18.
Sci Immunol ; 6(60)2021 06 15.
Article in English | MEDLINE | ID: covidwho-1270873

ABSTRACT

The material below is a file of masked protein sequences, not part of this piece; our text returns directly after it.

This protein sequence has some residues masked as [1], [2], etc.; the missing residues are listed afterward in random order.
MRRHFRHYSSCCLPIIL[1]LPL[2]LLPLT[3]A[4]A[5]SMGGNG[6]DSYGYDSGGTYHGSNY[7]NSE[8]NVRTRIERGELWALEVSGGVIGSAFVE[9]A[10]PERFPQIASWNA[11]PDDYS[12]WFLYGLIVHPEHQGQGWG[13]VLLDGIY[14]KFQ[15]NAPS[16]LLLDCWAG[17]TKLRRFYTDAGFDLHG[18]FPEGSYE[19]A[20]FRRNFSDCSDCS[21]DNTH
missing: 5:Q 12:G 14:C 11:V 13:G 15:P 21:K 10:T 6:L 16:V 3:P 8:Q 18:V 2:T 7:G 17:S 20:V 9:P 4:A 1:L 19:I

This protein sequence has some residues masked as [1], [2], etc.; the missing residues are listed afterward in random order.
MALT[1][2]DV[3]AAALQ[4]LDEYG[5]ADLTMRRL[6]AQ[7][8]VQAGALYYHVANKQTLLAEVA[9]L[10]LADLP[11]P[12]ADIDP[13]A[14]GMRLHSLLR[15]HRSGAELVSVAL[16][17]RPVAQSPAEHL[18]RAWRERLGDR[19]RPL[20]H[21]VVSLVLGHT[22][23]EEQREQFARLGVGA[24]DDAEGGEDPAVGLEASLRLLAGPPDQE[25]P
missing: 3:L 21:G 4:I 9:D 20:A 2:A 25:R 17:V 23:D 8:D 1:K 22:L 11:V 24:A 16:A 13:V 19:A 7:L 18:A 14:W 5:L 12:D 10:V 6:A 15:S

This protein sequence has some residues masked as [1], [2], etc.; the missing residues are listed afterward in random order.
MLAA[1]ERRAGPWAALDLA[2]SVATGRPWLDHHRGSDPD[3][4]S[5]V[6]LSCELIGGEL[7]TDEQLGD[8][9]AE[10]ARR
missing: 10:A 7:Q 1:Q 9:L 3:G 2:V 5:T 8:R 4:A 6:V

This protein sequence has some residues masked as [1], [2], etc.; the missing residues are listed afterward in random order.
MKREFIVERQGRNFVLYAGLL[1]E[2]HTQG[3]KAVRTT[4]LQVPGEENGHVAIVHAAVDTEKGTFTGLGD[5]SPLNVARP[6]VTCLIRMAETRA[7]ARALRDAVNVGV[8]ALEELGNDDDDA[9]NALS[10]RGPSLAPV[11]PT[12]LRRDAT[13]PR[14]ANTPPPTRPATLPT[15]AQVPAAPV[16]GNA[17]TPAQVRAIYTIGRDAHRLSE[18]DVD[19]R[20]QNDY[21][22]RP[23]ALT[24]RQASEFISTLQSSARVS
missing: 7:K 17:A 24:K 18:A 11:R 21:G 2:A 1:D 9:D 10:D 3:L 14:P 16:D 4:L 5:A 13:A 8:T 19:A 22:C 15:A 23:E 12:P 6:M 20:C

The inclusion of infants in the SARS-CoV-2 vaccine roll-out is important to prevent severe complications of pediatric SARS-CoV-2 infections and to limit transmission and could possibly be implemented via the global pediatric vaccine schedule. However, age-dependent differences in immune function require careful evaluation of novel vaccines in the pediatric population. Toward this goal, we assessed the safety and immunogenicity of two SARS-CoV-2 vaccines. Two groups of 8 infant rhesus macaques (RMs) were immunized intramuscularly at weeks 0 and 4 with stabilized prefusion SARS-CoV-2 S-2P spike (S) protein encoded by mRNA encapsulated in lipid nanoparticles (mRNA-LNP) or the purified S protein mixed with 3M-052, a synthetic TLR7/8 agonist in a squalene emulsion (Protein+3M-052-SE). Neither vaccine induced adverse effects. Both vaccines elicited high magnitude IgG binding to RBD, N terminus domain, S1, and S2, ACE2 blocking activity, and high neutralizing antibody titers, all peaking at week 6. S-specific memory B cells were detected by week 4 and S-specific T cell responses were dominated by the production of IL-17, IFN-γ, or TNF-α. Antibody and cellular responses were stable through week 22. The immune responses for the mRNA-LNP vaccine were of a similar magnitude to those elicited by the Moderna mRNA-1273 vaccine in adults. The S-2P mRNA-LNP and Protein-3M-052-SE vaccines were well-tolerated and highly immunogenic in infant RMs, providing proof-of concept for a pediatric SARS-CoV-2 vaccine with the potential for durable immunity that might decrease the transmission of SARS-CoV-2 and mitigate the ongoing health and socioeconomic impacts of COVID-19.